Pumpkin Cheesecake Cupcakes

yields: 16 cupcakes
now playing: Passion Pit - Manners
now drinking: Coffee, Whiskey, or Cognac...whatever your poison.
inspired by and adapted from this


For the graham cracker crust:
3/4 cup graham cracker crumbs
2 tablespoons light brown sugar
3 tablespoons unsalted butter, melted

For the pumpkin pie frosting:
2 large eggs, beaten
1 can (16 oz.) pureed pumpkin
2 tablespoon organic agave syrup
3/4 cup brown sugar, packed
1/2 teaspoon salt
2 teaspoons cinnamon
1/2 teaspoon. ground ginger
1/4 teaspoon ground cloves
1/4 teaspoon ground nutmeg
1 teaspoon all spice
1 tablespoon flour
1 can (12 oz.) evaporated milk

For the cheesecake:
4 oz. white chocolate, chopped
16 oz. cream cheese, room temperature
a little less than 3/4 cup sugar
1 tablespoon flour
2 eggs, room temperature
1 teaspoon vanilla
1 tablespoon heavy cream
1/2 teaspoon sea salt

Preheat oven to 350
1. Make the pumpkin pie filling first because it takes the longest to bake and the longest to cool. In a medium bowl, mix together all the ingredients for the pumpkin pie and place into a 9-inch pie round. Bake for 1 hour, if you think the consistency is too runny (a toothpick doesn't come out quite as clean) then bake for an additional 15 minutes. 
2. Make the graham cracker crust by mixing the melted butter, brown sugar, and graham cracker crumbs together until well-mixed. 
3. For the cheesecake, melt the white chocolate and keep separate to cool. In a bowl with an electric mixer, beat cream cheese until smooth and creamy. Add sugar and mix slowly until smooth again. Scrape down sides of batter with a rubber spatula. Add flour and mix well. Scrape down the sides of the bowl again. Add one egg at a time, mixing well after each addition. Mix in the vanilla and cream and combine until smooth and creamy. Stir in the white chocolate until all of it is incorporated.
4. Place cupcake liners in a muffin tin (I only had a 12-count muffin tin so I put cupcake liners into ramekins to keep shape...great idea Dave). Add graham cracker crust and then top full with cheesecake. 

5. When the pie filling and cupcakes are cool, pipe pumpkin pie frosting onto cupcakes, and enjoy! Serve with ice cream (see below). 

White Chocolate Pumpkin Ice Cream
yields: about a quart, maybe more
now playing: The Simpsons playing in the background
now serving: Fair Oaks Ranch 2005 Zinfandel
inspired by a desire for really rich, really seasonal ice cream

2/3 cup sugar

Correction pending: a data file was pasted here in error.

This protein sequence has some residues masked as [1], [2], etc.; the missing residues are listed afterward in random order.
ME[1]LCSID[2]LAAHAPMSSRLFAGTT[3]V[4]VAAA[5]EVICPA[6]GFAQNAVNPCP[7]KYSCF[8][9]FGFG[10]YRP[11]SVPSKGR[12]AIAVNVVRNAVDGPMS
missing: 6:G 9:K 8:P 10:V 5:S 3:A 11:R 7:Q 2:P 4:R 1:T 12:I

1 cup 2% milk
2 cups heavy cream (about 500 ml)
8 ounces white chocolate, finely chopped
5 large egg yolks
7 tablespoons pumpkin puree
1 teaspoon vanilla extract
1/4 teaspoon ground cloves
1/4 teaspoon ground nutmeg
1 teaspoon allspice
1 tablespoon cinnamon
pinch salt

1. Warm the milk, sugar, and salt in a medium saucepan. In a separate medium bowl whisk together the egg yolks. Slowly pour the warm milk into the egg yolks, whisking constantly, then scrape the warmed egg yolks back into the saucepan.
2. Stir the mixture constantly over medium heat with a heatproof spatula, scraping the bottom as you stir, until the mixture thickens and coats the spatula. Don't let the mix curdle. Pour the custard through the strainer over the white chocolate. Stir until white chocolate is completely melted and the mixture is smooth, then add pumpkin and spices. Stir in the cream and mix until cool over an ice bath. Chill the mixture thoroughly in the refrigerator overnight for flavors to meld.
3. Pour the chilled mixture into your ice cream maker and churn for 30 minutes. After the ice cream has churned, then remove from ice cream maker and place the ice cream into freezer container and freeze overnight. Let sit out a little bit before serving. Enjoy!

Pumpkin Nutella Macarons
yields: 15-20 macaroons
now playing: The Brazilian Girls - Self-Titled Album 
now serving: Zinfandel
inspired by Pierre Hermes (although, mine weren't nearly as beautiful), adapted from here

1 1/4 cups plus 1 teaspoon confectioners’ sugar
1 cup (4 ounces) finely ground sliced, blanched almonds
6 tablespoons fresh egg whites (from about 3 extra-large eggs)
1/4 teaspoon pure vanilla extract
Pinch of salt
1/4 cup granulated sugar
Pumpkin pie filling (see above)
Preheat oven to 350℉
1. In a medium bowl, whisk together confectioners' sugar and ground almonds. In the bowl of an electric mixer fitted with the whisk attachment, whip egg whites with salt on medium speed until foamy. Increase speed to high and gradually add granulated sugar. Continue to whip until stiff glossy peaks form. With a rubber spatula, gently fold in the confectioners' sugar mixture until completely incorporated.
2. Line baking sheet with silpat. Fit a pastry bag with a 3/8-inch round tip, and fill with batter. Pipe 1-inch disks onto silpat, leaving 2 inches between cookies. The batter will spread a little. Let stand at room temperature until dry, and a soft skin forms on the tops of the macaroons and the shiny surface turns dull, about 15 minutes.
3. Bake, with the door of the oven slightly ajar, until the surface of the macaroons is completely dry, about 15 minutes. Remove baking sheet to a wire rack and let the macaroons cool completely on the baking sheet. Gently peel off the parchment. Their tops are easily crushed, so take care when removing the macaroons from the parchment. Use immediately or store in an airtight container, refrigerated for up to 2 days or frozen for up to 1 month.
4. To fill the macaroons: fill a pastry bag with the pumpkin pie filling. Turn macaroons so their flat bottoms face up. On half of them, spread nutella, and then pipe about 1 teaspoon of the pumpkin pie filling on top in a dollop. Sandwich these with the remaining macaroons, flat-side down, pressing slightly to spread the filling to the edges. Refrigerate until firm, about 1 hour.